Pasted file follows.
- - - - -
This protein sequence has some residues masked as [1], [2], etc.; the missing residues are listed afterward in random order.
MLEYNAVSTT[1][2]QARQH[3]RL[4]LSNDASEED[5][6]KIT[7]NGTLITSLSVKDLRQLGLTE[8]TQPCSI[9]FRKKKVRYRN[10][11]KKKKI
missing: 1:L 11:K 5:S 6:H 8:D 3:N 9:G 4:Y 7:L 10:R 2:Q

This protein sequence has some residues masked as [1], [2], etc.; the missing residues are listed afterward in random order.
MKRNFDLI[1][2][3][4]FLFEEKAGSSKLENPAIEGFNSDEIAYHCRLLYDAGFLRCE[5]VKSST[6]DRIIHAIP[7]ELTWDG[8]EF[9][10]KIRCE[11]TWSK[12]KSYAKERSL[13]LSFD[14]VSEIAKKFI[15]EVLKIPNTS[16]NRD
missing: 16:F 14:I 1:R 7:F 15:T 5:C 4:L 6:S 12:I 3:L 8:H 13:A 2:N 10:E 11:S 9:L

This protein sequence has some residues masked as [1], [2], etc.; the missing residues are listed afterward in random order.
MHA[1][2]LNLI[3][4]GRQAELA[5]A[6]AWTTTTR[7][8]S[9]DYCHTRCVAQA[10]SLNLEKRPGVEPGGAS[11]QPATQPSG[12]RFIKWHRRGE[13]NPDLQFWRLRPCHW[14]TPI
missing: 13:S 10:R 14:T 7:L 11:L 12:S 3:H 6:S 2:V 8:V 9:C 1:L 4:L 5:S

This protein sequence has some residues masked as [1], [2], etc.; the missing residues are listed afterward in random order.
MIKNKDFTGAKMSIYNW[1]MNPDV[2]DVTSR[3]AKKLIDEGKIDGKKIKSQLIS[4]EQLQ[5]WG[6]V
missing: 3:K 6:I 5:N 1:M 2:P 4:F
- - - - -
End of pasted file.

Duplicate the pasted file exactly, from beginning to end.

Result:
This protein sequence has some residues masked as [1], [2], etc.; the missing residues are listed afterward in random order.
MLEYNAVSTT[1][2]QARQH[3]RL[4]LSNDASEED[5][6]KIT[7]NGTLITSLSVKDLRQLGLTE[8]TQPCSI[9]FRKKKVRYRN[10][11]KKKKI
missing: 1:L 11:K 5:S 6:H 8:D 3:N 9:G 4:Y 7:L 10:R 2:Q

This protein sequence has some residues masked as [1], [2], etc.; the missing residues are listed afterward in random order.
MKRNFDLI[1][2][3][4]FLFEEKAGSSKLENPAIEGFNSDEIAYHCRLLYDAGFLRCE[5]VKSST[6]DRIIHAIP[7]ELTWDG[8]EF[9][10]KIRCE[11]TWSK[12]KSYAKERSL[13]LSFD[14]VSEIAKKFI[15]EVLKIPNTS[16]NRD
missing: 16:F 14:I 1:R 7:F 15:T 5:C 4:L 6:S 12:I 3:L 8:H 13:A 2:N 10:E 11:S 9:L

This protein sequence has some residues masked as [1], [2], etc.; the missing residues are listed afterward in random order.
MHA[1][2]LNLI[3][4]GRQAELA[5]A[6]AWTTTTR[7][8]S[9]DYCHTRCVAQA[10]SLNLEKRPGVEPGGAS[11]QPATQPSG[12]RFIKWHRRGE[13]NPDLQFWRLRPCHW[14]TPI
missing: 13:S 10:R 14:T 7:L 11:L 12:S 3:H 6:S 2:V 8:V 9:C 1:L 4:L 5:S

This protein sequence has some residues masked as [1], [2], etc.; the missing residues are listed afterward in random order.
MIKNKDFTGAKMSIYNW[1]MNPDV[2]DVTSR[3]AKKLIDEGKIDGKKIKSQLIS[4]EQLQ[5]WG[6]V
missing: 3:K 6:I 5:N 1:M 2:P 4:F